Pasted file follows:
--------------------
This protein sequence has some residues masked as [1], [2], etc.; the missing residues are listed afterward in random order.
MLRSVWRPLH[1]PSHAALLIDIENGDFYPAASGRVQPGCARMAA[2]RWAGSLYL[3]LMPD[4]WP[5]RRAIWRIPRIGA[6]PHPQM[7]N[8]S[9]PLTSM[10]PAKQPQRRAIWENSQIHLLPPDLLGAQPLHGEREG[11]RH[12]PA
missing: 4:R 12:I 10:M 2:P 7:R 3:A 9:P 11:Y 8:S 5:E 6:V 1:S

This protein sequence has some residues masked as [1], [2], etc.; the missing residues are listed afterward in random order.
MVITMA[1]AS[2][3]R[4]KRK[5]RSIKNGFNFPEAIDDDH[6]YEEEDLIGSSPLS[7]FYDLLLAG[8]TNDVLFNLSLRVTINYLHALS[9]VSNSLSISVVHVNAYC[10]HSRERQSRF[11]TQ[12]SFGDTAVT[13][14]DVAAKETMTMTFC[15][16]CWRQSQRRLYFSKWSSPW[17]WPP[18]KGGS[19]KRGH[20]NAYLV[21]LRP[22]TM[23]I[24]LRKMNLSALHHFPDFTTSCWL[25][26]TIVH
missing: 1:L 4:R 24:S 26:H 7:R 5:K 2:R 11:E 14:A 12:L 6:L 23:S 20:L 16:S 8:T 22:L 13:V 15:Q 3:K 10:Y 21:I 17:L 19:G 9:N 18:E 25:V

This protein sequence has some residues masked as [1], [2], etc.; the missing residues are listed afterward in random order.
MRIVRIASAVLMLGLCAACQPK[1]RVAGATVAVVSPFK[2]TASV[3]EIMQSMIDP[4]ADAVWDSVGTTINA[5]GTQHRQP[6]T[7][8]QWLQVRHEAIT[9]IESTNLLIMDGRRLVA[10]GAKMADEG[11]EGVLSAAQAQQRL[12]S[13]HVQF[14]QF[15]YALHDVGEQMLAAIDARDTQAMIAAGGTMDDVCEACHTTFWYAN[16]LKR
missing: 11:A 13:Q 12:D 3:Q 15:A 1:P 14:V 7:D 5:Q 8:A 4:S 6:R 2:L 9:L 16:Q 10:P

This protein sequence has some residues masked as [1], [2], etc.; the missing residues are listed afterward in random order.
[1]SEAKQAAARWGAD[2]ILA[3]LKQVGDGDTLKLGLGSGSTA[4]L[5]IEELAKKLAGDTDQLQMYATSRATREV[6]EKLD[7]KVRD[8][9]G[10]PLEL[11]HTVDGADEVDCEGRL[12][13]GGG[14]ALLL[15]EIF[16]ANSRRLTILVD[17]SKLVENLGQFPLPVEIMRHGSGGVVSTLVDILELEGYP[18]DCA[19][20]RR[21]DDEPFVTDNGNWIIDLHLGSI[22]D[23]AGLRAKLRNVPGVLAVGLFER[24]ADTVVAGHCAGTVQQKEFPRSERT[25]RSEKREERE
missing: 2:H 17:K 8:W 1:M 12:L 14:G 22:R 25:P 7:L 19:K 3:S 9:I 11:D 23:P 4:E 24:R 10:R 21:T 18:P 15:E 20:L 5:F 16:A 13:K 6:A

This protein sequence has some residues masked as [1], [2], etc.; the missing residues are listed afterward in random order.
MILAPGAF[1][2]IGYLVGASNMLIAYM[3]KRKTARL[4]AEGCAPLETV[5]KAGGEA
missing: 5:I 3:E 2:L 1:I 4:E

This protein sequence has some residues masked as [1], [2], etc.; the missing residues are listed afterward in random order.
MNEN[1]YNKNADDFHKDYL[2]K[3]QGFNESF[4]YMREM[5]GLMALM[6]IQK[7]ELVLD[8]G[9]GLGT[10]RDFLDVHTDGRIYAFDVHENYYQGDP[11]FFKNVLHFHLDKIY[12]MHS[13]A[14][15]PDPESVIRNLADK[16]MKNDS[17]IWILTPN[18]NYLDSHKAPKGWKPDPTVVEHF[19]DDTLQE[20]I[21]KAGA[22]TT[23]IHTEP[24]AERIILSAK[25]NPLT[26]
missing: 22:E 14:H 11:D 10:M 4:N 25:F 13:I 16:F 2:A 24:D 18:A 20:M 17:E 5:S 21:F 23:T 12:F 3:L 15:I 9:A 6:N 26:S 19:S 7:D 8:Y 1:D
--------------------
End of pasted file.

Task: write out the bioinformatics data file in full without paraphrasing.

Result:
This protein sequence has some residues masked as [1], [2], etc.; the missing residues are listed afterward in random order.
MLRSVWRPLH[1]PSHAALLIDIENGDFYPAASGRVQPGCARMAA[2]RWAGSLYL[3]LMPD[4]WP[5]RRAIWRIPRIGA[6]PHPQM[7]N[8]S[9]PLTSM[10]PAKQPQRRAIWENSQIHLLPPDLLGAQPLHGEREG[11]RH[12]PA
missing: 4:R 12:I 10:M 2:P 7:R 3:A 9:P 11:Y 8:S 5:E 6:V 1:S

This protein sequence has some residues masked as [1], [2], etc.; the missing residues are listed afterward in random order.
MVITMA[1]AS[2][3]R[4]KRK[5]RSIKNGFNFPEAIDDDH[6]YEEEDLIGSSPLS[7]FYDLLLAG[8]TNDVLFNLSLRVTINYLHALS[9]VSNSLSISVVHVNAYC[10]HSRERQSRF[11]TQ[12]SFGDTAVT[13][14]DVAAKETMTMTFC[15][16]CWRQSQRRLYFSKWSSPW[17]WPP[18]KGGS[19]KRGH[20]NAYLV[21]LRP[22]TM[23]I[24]LRKMNLSALHHFPDFTTSCWL[25][26]TIVH
missing: 1:L 4:R 24:S 26:H 7:R 5:K 2:R 11:E 14:A 12:L 6:L 23:S 20:L 16:S 8:T 22:L 13:V 15:Q 3:K 10:Y 21:I 17:L 19:G 9:N 18:E 25:V

This protein sequence has some residues masked as [1], [2], etc.; the missing residues are listed afterward in random order.
MRIVRIASAVLMLGLCAACQPK[1]RVAGATVAVVSPFK[2]TASV[3]EIMQSMIDP[4]ADAVWDSVGTTINA[5]GTQHRQP[6]T[7][8]QWLQVRHEAIT[9]IESTNLLIMDGRRLVA[10]GAKMADEG[11]EGVLSAAQAQQRL[12]S[13]HVQF[14]QF[15]YALHDVGEQMLAAIDARDTQAMIAAGGTMDDVCEACHTTFWYAN[16]LKR
missing: 11:A 13:Q 12:D 3:Q 15:A 1:P 14:V 7:D 5:Q 8:A 4:S 6:R 2:L 9:L 16:Q 10:P

This protein sequence has some residues masked as [1], [2], etc.; the missing residues are listed afterward in random order.
[1]SEAKQAAARWGAD[2]ILA[3]LKQVGDGDTLKLGLGSGSTA[4]L[5]IEELAKKLAGDTDQLQMYATSRATREV[6]EKLD[7]KVRD[8][9]G[10]PLEL[11]HTVDGADEVDCEGRL[12][13]GGG[14]ALLL[15]EIF[16]ANSRRLTILVD[17]SKLVENLGQFPLPVEIMRHGSGGVVSTLVDILELEGYP[18]DCA[19][20]RR[21]DDEPFVTDNGNWIIDLHLGSI[22]D[23]AGLRAKLRNVPGVLAVGLFER[24]ADTVVAGHCAGTVQQKEFPRSERT[25]RSEKREERE
missing: 2:H 17:K 8:W 1:M 12:L 14:G 22:R 25:P 7:L 19:K 3:S 9:I 11:D 23:P 4:E 24:R 10:R 21:T 18:P 15:E 20:L 5:F 16:A 13:K 6:A

This protein sequence has some residues masked as [1], [2], etc.; the missing residues are listed afterward in random order.
MILAPGAF[1][2]IGYLVGASNMLIAYM[3]KRKTARL[4]AEGCAPLETV[5]KAGGEA
missing: 5:I 3:E 2:L 1:I 4:E

This protein sequence has some residues masked as [1], [2], etc.; the missing residues are listed afterward in random order.
MNEN[1]YNKNADDFHKDYL[2]K[3]QGFNESF[4]YMREM[5]GLMALM[6]IQK[7]ELVLD[8]G[9]GLGT[10]RDFLDVHTDGRIYAFDVHENYYQGDP[11]FFKNVLHFHLDKIY[12]MHS[13]A[14][15]PDPESVIRNLADK[16]MKNDS[17]IWILTPN[18]NYLDSHKAPKGWKPDPTVVEHF[19]DDTLQE[20]I[21]KAGA[22]TT[23]IHTEP[24]AERIILSAK[25]NPLT[26]
missing: 22:E 14:H 11:D 10:M 4:N 25:F 13:I 16:F 2:A 24:D 18:A 20:M 17:E 5:S 21:F 23:T 12:F 3:L 15:I 9:A 6:N 26:S 19:S 7:D 8:Y 1:D